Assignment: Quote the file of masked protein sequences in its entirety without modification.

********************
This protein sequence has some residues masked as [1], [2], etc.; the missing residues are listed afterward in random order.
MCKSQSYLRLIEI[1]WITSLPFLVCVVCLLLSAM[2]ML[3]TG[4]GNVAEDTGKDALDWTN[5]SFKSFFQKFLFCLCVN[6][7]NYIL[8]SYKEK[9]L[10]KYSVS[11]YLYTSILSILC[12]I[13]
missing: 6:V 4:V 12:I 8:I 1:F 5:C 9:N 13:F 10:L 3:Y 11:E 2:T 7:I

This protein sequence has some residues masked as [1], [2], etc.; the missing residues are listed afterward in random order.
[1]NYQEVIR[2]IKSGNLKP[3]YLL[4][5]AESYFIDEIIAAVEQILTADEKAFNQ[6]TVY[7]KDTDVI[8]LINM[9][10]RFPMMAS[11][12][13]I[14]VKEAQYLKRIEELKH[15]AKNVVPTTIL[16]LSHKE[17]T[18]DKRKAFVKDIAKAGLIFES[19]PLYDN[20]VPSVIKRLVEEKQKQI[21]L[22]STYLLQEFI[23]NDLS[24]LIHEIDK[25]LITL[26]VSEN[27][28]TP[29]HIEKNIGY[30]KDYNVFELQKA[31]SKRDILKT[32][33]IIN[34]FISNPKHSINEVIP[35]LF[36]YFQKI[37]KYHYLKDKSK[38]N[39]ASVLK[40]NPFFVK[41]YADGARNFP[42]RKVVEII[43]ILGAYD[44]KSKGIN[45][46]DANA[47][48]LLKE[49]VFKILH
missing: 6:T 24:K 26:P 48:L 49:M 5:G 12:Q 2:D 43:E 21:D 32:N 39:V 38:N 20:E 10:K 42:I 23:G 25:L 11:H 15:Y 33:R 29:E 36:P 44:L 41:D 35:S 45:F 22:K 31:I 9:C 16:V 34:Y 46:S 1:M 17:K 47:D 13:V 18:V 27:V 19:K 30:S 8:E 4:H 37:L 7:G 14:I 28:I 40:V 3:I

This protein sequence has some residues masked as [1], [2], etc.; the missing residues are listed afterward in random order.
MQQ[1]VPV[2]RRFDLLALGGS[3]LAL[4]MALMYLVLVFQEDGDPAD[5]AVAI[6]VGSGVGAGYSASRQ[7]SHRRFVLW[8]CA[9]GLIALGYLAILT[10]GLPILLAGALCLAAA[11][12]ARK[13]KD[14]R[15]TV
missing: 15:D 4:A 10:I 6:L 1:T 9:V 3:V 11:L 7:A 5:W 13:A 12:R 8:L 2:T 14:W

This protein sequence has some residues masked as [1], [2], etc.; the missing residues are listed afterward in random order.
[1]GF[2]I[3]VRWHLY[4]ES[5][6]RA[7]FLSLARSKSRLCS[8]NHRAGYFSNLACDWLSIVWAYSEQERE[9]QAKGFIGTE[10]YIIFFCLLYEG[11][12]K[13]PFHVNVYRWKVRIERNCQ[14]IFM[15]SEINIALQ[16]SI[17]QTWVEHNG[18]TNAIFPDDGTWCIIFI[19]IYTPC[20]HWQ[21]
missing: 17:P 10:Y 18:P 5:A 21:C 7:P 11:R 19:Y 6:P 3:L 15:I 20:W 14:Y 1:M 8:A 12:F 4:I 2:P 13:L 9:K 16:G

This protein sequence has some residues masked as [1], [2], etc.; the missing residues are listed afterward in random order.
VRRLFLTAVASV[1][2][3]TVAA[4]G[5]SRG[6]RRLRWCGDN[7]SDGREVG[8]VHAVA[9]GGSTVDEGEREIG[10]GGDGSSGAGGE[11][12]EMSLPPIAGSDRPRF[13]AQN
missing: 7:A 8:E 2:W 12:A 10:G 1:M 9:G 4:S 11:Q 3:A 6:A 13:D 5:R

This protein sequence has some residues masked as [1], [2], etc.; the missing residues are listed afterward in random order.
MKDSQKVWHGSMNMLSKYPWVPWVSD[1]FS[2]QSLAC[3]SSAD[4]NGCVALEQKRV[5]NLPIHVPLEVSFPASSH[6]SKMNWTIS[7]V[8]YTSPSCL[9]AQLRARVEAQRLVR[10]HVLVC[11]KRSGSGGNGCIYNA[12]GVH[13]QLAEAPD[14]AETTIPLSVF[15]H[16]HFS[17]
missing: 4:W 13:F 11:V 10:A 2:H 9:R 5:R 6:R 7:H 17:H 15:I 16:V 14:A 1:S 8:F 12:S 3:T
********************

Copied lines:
This protein sequence has some residues masked as [1], [2], etc.; the missing residues are listed afterward in random order.
MCKSQSYLRLIEI[1]WITSLPFLVCVVCLLLSAM[2]ML[3]TG[4]GNVAEDTGKDALDWTN[5]SFKSFFQKFLFCLCVN[6][7]NYIL[8]SYKEK[9]L[10]KYSVS[11]YLYTSILSILC[12]I[13]
missing: 6:V 4:V 12:I 8:I 1:F 5:C 9:N 13:F 10:L 3:Y 11:E 2:T 7:I

This protein sequence has some residues masked as [1], [2], etc.; the missing residues are listed afterward in random order.
[1]NYQEVIR[2]IKSGNLKP[3]YLL[4][5]AESYFIDEIIAAVEQILTADEKAFNQ[6]TVY[7]KDTDVI[8]LINM[9][10]RFPMMAS[11][12][13]I[14]VKEAQYLKRIEELKH[15]AKNVVPTTIL[16]LSHKE[17]T[18]DKRKAFVKDIAKAGLIFES[19]PLYDN[20]VPSVIKRLVEEKQKQI[21]L[22]STYLLQEFI[23]NDLS[24]LIHEIDK[25]LITL[26]VSEN[27][28]TP[29]HIEKNIGY[30]KDYNVFELQKA[31]SKRDILKT[32][33]IIN[34]FISNPKHSINEVIP[35]LF[36]YFQKI[37]KYHYLKDKSK[38]N[39]ASVLK[40]NPFFVK[41]YADGARNFP[42]RKVVEII[43]ILGAYD[44]KSKGIN[45][46]DANA[47][48]LLKE[49]VFKILH
missing: 6:T 24:K 26:P 48:L 49:M 5:G 12:Q 2:D 43:E 21:D 32:N 39:V 38:N 20:E 10:K 42:I 23:G 25:L 11:H 15:Y 33:R 29:E 36:P 44:L 41:D 35:S 45:F 22:K 31:I 9:C 16:V 34:Y 46:S 1:M 17:K 47:D 13:V 18:V 27:V 19:K 30:S 8:E 4:H 37:L 7:G 14:I 28:I 40:V 3:I

This protein sequence has some residues masked as [1], [2], etc.; the missing residues are listed afterward in random order.
MQQ[1]VPV[2]RRFDLLALGGS[3]LAL[4]MALMYLVLVFQEDGDPAD[5]AVAI[6]VGSGVGAGYSASRQ[7]SHRRFVLW[8]CA[9]GLIALGYLAILT[10]GLPILLAGALCLAAA[11][12]ARK[13]KD[14]R[15]TV
missing: 15:D 4:A 10:I 6:L 1:T 9:V 3:V 11:L 7:A 5:W 13:A 12:R 8:L 2:T 14:W

This protein sequence has some residues masked as [1], [2], etc.; the missing residues are listed afterward in random order.
[1]GF[2]I[3]VRWHLY[4]ES[5][6]RA[7]FLSLARSKSRLCS[8]NHRAGYFSNLACDWLSIVWAYSEQERE[9]QAKGFIGTE[10]YIIFFCLLYEG[11][12]K[13]PFHVNVYRWKVRIERNCQ[14]IFM[15]SEINIALQ[16]SI[17]QTWVEHNG[18]TNAIFPDDGTWCIIFI[19]IYTPC[20]HWQ[21]
missing: 17:P 10:Y 18:P 5:A 21:C 7:P 11:R 19:Y 6:P 3:L 15:I 20:W 14:Y 1:M 8:A 12:F 4:I 2:P 13:L 9:K 16:G

This protein sequence has some residues masked as [1], [2], etc.; the missing residues are listed afterward in random order.
VRRLFLTAVASV[1][2][3]TVAA[4]G[5]SRG[6]RRLRWCGDN[7]SDGREVG[8]VHAVA[9]GGSTVDEGEREIG[10]GGDGSSGAGGE[11][12]EMSLPPIAGSDRPRF[13]AQN
missing: 7:A 8:E 2:W 12:A 10:G 1:M 9:G 4:S 11:Q 3:A 6:A 13:D 5:R

This protein sequence has some residues masked as [1], [2], etc.; the missing residues are listed afterward in random order.
MKDSQKVWHGSMNMLSKYPWVPWVSD[1]FS[2]QSLAC[3]SSAD[4]NGCVALEQKRV[5]NLPIHVPLEVSFPASSH[6]SKMNWTIS[7]V[8]YTSPSCL[9]AQLRARVEAQRLVR[10]HVLVC[11]KRSGSGGNGCIYNA[12]GVH[13]QLAEAPD[14]AETTIPLSVF[15]H[16]HFS[17]
missing: 4:W 13:F 11:V 10:A 2:H 9:R 5:R 6:R 7:H 17:H 15:I 16:V 14:A 1:S 8:F 12:S 3:T